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U.S. output to hit 180,000 tons by 1990, Arctic Alaska president tells conference.

U.S. Output to Hit 180,000 Tons by 1990, Arctic Alaska President Tells Conference Surimi production in the United States will reach 180,000 tons by 1990, according to Terry Baker, president and CEO of Arctic Alaska Fisheries Corp.

That will mean 900,000 tons, three-quarters of the total allowable catch of 1.2 million tons of round fish, going into surimi, he told the International Seafood Conference.

The rest will go into fillets, Baker said, but: "Eventually, fillet production may become less significant as surimi becomes more known in the world market and technology improves in surimi-based seafood products."

Japanese frozen surimi output has hovered at the 400,000-ton level since 1973, after having grown from virtually nothing over the previous 13 years. The U.S. market for surimi-based products has grown rapidly, reaching 60,000 tons last year.

Factory vessels, as opposed to land-based plants, account for 60% of Japanese surimi production, Baker said. "It is my opinion that, in the United States by the time the surimi industry is mature, factory vessels will produce about 75% of the surimi, with land-based plants producing 25%.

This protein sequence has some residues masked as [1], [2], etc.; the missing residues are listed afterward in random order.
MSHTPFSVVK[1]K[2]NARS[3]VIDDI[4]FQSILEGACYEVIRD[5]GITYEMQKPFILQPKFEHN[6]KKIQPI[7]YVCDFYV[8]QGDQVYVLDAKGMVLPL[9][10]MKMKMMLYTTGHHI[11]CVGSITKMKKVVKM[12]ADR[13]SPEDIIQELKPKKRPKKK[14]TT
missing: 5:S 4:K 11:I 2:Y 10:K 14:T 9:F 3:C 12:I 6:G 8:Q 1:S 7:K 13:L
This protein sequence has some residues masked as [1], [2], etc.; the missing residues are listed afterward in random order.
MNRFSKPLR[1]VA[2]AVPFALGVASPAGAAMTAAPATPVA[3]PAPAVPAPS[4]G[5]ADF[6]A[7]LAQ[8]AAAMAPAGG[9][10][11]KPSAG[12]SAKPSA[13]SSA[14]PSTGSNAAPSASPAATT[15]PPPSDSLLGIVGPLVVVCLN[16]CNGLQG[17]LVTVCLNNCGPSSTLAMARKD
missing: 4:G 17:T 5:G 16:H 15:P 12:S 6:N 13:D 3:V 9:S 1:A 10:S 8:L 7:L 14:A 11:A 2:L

Although a couple of factory trawlers went into service in 1980 and 1982, after the U.S. had declared a 200-mile limit, these were devoted strictly to production of fillets. It wasn't until 1986 that Arctic Alaska installed a small surimi production line on its mother ship, the Arctic Enterprise.

Between 1982 and 1987, the Japanese were caught in the dilemmas of transition: joint venture operations involving over-the-side purchase of fish from American vessels, or investment in American processing operations. With three U.S. firms beginning production of surimi in 1986, the emphasis has switched to investment.

As a matter of fact, Baker said, the industry is now fully capitalized in terms of both factory vessels and shore installations, and further investment would only reduce each operator's slice of the pie. Technology transfer from Japan is not only complete, but has been improved upon -- Arctic Alaska uses Baader filleting machines from West Germany, U.S.-built conveyors and washing systems, Japanese screw presses and refiners, and Danish refrigeration and water-making equipment.

PHOTO : Terry Baker, president of Arctic Alaska Fisheries, advises conference delegates on the

PHOTO : production of surimi in the U.S.
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Title Annotation:Terry Baker addresses audience at International Seafood Conference
Publication:Quick Frozen Foods International
Date:Jan 1, 1989
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